Synaxarion for the Sunday of All Saints

Icon of All Saints.On this day, the Sunday after Pentecost, we celebrate the feast of all the Saints from throughout the inhabited world, in Asia, Libya and Europe, in North and South.

I sing the praise of each friend of my Lord,
If any would, let them now list them all.

Our most godlike Fathers decreed that we should celebrate the present feast after the descent of the All-holy Spirit, as showing in a certain way that the coming of the All-holy Spirit acted through the Apostles like this: sanctifying and making wise human beings taken from our mortal clay and, for the completion of that fallen angelic order, restoring them and through Christ sending them to God, some by the witness of martyrdom and blood, others by their virtuous conduct and way of life; and things beyond nature are achieved. For the Spirit descends in the form of fire, whose natural momentum is upwards; while dust, whose natural momentum is downwards, ascends on high, that dust which forms our mortal clay, the flesh added to and made divine by God the Word, which a short time before, had been exalted and taken its seat at the right hand of the Father’s glory. But he now also draws all those who wish, according to the promise, just as God the Word had manifested the works of reconciliation and what was the end, most suitable to its purpose, of his coming to us through flesh and of his dispensation, namely that he brings those who were rejected before to union and friendship with God—human nature offering to God the ungrateful people from the nations like first fruits—those who were outstandingly well-pleasing to him. This is one reason that we celebrate the feast of All Saints.

Luke (Voino-Yasenetsky) of Simferopol and Crimea

Saint Luke, Bishop of Simferopol and Crimea, the Blessed Surgeon, was born Valentin Felixovich Voino-Yasenetsky (Валентин Феликсович Войно-Ясенецкий, polish spelling Wojno-Jasieniecki; April 14, 1877 and died June 11, 1961.

Doctor of Medicine, Professor, and State Prize winner, since 1944 he was the Archbishop of Tambov and Michurinsk, and later of Simferopol and the Crimea. While he was serving the church as an Archbishop, he was also practicing as a surgeon and taught and published many books and articles on regional anesthesia and surgery. He is now known to be a world-famous pioneering surgeon.

In November of 1995 he was announced as a Saint by the Ukrainian Orthodox Church, and was officially glorified by the Patriarchate of Russia May 25, 1996. He is commemorated by the church June 11 the anniversary of his falling asleep in the Lord.

Saint Basil of Ostrog

Basil was born in Popovo Selo in Herzegovina, of simple and devout parents. From his youth he was filled with love for the Church of God, and when he grew up he went to the monastery of the Dormi-tion of the Mother of God at Trebinje, and became a monk. As such, he quickly became known for his serious and rare ascetic life, for he loaded himself with ascetic practices, each harder than the last. He was later chosen and consecrated as Bishop of Zahum and Skenderia, much against his will.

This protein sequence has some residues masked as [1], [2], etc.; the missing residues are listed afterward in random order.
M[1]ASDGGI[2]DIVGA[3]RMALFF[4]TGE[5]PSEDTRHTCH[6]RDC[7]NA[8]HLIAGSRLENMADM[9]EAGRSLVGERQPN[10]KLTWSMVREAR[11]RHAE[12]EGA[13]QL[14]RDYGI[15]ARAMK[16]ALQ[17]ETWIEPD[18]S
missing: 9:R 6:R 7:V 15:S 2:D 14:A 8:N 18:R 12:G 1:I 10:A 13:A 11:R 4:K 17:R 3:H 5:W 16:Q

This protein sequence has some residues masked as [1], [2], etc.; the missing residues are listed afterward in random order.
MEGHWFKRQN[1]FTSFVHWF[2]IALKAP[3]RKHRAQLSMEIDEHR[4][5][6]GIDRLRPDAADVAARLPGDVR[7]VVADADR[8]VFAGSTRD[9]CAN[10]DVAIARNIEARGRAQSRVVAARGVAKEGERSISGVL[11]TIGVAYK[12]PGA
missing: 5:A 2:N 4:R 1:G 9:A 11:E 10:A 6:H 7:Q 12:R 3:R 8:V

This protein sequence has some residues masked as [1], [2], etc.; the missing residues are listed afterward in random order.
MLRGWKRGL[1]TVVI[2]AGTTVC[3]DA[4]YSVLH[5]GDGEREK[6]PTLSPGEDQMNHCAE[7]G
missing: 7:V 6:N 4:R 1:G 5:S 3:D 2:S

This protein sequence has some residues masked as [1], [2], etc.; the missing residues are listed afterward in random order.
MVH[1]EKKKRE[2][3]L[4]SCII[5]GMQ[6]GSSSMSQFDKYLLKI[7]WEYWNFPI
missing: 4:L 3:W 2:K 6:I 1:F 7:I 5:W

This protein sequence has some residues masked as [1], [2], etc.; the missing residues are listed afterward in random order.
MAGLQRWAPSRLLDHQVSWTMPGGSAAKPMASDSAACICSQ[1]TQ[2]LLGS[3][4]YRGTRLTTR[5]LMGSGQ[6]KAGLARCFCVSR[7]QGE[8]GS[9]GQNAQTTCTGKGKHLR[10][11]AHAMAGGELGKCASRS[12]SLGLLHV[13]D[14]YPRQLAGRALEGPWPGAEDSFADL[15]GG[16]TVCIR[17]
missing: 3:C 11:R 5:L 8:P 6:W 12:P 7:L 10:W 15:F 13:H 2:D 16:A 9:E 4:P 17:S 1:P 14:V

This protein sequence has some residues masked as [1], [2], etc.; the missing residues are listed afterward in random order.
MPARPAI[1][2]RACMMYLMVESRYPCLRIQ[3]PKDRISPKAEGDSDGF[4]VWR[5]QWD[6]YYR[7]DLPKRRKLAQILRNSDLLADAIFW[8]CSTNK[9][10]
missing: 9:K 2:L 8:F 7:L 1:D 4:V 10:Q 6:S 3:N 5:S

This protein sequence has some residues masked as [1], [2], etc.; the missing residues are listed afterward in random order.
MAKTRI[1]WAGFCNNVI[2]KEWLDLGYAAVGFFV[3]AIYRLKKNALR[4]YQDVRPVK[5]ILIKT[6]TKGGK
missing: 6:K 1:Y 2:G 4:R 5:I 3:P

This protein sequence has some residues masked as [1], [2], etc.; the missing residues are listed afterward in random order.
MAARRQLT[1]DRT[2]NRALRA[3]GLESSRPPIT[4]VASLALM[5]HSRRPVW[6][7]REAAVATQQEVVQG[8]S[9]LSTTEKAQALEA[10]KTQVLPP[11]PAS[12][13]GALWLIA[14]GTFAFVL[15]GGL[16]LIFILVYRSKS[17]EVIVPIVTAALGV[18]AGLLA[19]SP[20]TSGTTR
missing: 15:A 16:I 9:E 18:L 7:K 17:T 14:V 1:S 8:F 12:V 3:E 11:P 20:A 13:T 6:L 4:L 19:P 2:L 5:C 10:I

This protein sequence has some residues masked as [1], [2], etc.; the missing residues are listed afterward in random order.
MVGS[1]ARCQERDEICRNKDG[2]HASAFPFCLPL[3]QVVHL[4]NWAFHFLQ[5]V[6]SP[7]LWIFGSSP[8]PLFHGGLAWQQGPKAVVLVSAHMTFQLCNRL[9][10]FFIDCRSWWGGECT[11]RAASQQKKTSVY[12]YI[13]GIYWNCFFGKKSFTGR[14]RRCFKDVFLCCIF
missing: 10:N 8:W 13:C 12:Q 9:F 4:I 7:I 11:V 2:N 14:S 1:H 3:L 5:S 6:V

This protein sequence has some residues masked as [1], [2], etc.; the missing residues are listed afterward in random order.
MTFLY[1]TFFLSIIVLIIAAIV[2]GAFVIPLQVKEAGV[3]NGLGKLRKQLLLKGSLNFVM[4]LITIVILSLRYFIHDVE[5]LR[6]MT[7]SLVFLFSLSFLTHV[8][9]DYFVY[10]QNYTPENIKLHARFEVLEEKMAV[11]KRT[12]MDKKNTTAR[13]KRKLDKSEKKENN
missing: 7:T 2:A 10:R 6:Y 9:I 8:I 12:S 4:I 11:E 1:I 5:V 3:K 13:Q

As a bishop, he first lived in the monastery at Tvrdo"s, whence, as a good pastor, he confirmed his flock in the Orthodox faith, keeping it from the cruelty of the Turks and the guile of the Latins. But when he was too pressed-upon by his enemies, and when Tvrdos* was destroyed by the Turks, Basil moved to Ostrog, where he lived in strict asceticism, protecting his flock by his unceasing and loving prayers. He went peacefully to the Lord in the 16th century, leaving his whole and healing body, uncor-rupt and wonderworking, to the present day.

On Euthanasia

By Very Rev. Fr. Very Rev. Fr. Milorad Loncar, Serbian Orthodox Priest of Melbourne, Victoria, Australia
Very Rev. Fr. Zoran Pajkanovic, Phd, Serbian Orthodox Priest of Banjaluka, Repubica Srpska, B and H

The perception of human life has always been the subject of interest within all layers of society and people of all beliefs. Basically, there is a religious, philosophical and scientific approach to understanding human life.(1) Depending on one’s conviction, their approach to life is also expressed. Christianity recognizes man’s goal of communion with God in his earthly and eternal life. A philosophical approach requires a rational approach that determines norms in the evaluation of life, and modern science excludes the existence of a spiritual, invisible world that cannot be subjected to experiment. The relationship with life is also conditioned by the relation to the question of euthanasia. So, the question of euthanasia touches the most subtle relationship to human life.

Sixth Sunday of Great Lent

PALM SUNDAY, THE ENTRANCE OF OUR LORD JESUS CHRIST INTO JERUSALEM 

FIRST ANTIPHON

VERSE: I love the Lord because He has heard the voice of my supplication.

REFRAIN: Through the prayers of the Theotokos, O Savior, save us.

VERSE: Because He inclined His ear to me, therefore I will call on Him as long as I live.

REFRAIN: Through the prayers of the Theotokos, O Savior, save us.

VERSE: Glory to the Father and to the Son and to the Holy Spirit, now and ever and unto ages of ages. Amen.

REFRAIN: Through the prayers of the Theotokos, O Savior, save us.